The United States plans to better arm Iraqi forces to allow a speedier withdrawal of US troops and appears to be tilting toward greater support of the Shia majority, after failing to convince Sunnis to abandon violence.
Talks between President George W Bush and Iraqi Prime Minister Nuri al-Maliki in Amman on Thursday were dominated by the question of the Iraqi army's ability to assure security in the country, according to Secretary of State Condoleeza Rice.
"We're looking at how to better equip those forces," Rice said in a US Fox television interview, one of several she made after the leaders' talks.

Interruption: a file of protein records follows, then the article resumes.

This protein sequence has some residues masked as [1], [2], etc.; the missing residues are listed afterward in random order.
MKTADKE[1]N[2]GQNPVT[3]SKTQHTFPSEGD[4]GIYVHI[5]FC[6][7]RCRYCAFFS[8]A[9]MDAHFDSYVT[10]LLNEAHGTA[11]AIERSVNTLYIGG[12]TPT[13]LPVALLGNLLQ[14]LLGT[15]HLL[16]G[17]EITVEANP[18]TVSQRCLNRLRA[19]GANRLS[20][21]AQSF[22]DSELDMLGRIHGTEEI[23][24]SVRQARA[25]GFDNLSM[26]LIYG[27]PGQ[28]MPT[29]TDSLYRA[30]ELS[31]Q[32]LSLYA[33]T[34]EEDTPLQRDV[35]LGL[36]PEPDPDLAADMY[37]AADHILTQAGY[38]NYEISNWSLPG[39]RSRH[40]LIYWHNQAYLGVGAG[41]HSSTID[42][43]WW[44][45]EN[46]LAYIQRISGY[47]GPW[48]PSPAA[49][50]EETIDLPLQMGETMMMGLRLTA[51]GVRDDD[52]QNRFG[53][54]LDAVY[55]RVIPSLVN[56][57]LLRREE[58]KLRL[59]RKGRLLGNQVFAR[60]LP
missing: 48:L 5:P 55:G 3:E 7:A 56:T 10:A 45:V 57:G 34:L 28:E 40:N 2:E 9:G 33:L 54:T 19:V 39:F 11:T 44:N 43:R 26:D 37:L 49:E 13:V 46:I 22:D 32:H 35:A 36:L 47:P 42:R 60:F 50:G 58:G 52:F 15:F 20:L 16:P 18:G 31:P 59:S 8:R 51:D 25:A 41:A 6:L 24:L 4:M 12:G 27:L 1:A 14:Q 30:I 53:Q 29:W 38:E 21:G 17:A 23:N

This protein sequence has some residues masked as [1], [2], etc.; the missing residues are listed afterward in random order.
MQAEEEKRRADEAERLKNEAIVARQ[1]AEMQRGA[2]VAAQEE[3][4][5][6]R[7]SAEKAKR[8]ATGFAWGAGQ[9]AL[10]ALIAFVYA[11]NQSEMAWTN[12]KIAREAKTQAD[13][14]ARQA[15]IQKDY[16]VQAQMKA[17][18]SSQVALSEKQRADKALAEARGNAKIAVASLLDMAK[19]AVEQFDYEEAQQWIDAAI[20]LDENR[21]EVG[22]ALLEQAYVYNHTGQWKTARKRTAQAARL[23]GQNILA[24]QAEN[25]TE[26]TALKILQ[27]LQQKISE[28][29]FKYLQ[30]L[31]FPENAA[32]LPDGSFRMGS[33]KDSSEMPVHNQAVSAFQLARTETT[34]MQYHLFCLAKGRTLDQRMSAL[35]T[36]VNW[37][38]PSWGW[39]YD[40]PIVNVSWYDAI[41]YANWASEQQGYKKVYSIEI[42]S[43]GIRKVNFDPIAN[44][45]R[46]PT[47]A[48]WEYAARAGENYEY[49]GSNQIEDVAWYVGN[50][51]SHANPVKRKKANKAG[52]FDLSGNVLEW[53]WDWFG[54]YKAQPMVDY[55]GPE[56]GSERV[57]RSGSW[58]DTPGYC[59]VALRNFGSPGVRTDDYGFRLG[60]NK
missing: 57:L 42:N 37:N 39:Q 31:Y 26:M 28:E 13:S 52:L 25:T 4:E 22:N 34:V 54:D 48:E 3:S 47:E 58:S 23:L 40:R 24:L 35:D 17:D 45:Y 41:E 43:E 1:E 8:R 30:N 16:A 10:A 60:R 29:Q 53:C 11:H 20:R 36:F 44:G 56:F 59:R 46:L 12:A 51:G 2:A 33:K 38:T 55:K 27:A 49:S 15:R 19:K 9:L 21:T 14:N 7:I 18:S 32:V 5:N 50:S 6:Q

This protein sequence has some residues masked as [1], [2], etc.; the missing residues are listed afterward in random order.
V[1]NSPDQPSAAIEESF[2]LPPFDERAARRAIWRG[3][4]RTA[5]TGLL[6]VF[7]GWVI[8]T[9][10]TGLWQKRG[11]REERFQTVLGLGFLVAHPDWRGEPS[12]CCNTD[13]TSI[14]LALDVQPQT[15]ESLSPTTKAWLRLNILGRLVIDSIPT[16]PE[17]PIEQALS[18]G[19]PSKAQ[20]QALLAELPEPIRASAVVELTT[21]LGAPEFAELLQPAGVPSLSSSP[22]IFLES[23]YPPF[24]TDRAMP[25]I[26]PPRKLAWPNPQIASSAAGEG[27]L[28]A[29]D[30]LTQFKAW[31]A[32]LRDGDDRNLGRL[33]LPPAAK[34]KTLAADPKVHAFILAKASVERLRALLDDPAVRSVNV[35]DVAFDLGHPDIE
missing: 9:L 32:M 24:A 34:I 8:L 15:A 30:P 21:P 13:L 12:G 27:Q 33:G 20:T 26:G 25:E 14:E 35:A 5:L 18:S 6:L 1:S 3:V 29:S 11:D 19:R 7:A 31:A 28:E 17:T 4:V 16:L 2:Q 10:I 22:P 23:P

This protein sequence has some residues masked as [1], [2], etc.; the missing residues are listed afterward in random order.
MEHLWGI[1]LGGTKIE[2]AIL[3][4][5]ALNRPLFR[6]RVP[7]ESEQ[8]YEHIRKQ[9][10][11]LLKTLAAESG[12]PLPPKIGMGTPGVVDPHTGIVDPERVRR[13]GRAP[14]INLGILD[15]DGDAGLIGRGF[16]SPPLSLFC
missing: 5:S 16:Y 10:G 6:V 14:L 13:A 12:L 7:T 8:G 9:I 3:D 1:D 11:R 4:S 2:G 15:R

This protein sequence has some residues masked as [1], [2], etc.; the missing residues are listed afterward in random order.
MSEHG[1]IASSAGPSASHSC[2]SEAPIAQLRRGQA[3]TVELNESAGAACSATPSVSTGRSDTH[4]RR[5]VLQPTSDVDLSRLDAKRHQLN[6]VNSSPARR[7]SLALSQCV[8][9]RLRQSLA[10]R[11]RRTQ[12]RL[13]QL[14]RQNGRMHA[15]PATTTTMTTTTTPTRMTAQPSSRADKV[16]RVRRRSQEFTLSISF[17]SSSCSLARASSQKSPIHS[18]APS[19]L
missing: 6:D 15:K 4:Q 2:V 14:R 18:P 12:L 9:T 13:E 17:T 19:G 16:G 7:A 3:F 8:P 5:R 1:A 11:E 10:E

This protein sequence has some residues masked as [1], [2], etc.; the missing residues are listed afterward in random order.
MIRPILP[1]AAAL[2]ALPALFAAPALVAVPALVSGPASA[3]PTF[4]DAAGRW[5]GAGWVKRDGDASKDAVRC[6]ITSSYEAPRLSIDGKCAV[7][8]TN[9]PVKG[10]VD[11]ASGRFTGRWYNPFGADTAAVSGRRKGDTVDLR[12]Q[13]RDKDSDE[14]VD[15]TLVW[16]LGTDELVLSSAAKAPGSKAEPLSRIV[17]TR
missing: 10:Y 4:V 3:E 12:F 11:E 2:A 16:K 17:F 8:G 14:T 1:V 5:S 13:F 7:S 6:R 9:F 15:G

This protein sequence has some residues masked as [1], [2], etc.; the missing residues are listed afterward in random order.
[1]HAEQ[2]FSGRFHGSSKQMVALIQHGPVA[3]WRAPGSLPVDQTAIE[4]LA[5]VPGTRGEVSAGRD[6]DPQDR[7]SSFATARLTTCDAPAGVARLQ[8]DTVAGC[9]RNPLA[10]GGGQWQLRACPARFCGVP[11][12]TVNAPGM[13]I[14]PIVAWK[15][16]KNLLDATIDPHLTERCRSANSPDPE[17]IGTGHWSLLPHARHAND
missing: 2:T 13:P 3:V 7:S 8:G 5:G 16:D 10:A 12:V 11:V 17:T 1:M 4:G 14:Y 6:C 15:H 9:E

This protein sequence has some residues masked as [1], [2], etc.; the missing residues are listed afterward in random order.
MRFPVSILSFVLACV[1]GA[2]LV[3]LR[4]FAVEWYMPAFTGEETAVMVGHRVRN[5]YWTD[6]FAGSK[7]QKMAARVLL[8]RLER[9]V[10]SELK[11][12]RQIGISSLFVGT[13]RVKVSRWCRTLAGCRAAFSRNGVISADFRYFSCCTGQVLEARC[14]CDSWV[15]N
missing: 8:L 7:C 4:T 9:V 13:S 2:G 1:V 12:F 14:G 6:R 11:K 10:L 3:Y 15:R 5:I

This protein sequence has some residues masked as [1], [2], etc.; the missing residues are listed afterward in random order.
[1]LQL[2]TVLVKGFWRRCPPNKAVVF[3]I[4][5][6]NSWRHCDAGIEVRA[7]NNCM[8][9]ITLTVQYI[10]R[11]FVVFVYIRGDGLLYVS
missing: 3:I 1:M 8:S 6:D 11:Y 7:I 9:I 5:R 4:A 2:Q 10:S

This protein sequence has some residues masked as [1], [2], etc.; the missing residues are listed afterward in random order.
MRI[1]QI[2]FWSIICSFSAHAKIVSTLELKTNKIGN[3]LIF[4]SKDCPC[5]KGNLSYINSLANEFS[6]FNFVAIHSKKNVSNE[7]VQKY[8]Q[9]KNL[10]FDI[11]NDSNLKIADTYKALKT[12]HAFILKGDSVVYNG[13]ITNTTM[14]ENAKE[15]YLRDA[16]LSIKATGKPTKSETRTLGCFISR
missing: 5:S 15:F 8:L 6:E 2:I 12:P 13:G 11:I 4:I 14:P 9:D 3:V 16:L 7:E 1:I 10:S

"I think you'll see an acceleration not just of the transfer of authority to the Iraqis over certain areas of the country ...
But really in looking at the capabilities themselves and reacting to Iraqi suggestions and concerns about what may be needed," she said.
Before leaving Jordan, Bush himself revealed that Maliki had complained the US had not given him adequate means to conduct the kind of policy the US expected of him in his war-torn country, wracked by insurgency and sectarian violence.
The US president said his administration's aim was to assure the Iraqi premier has more capable forces under his command.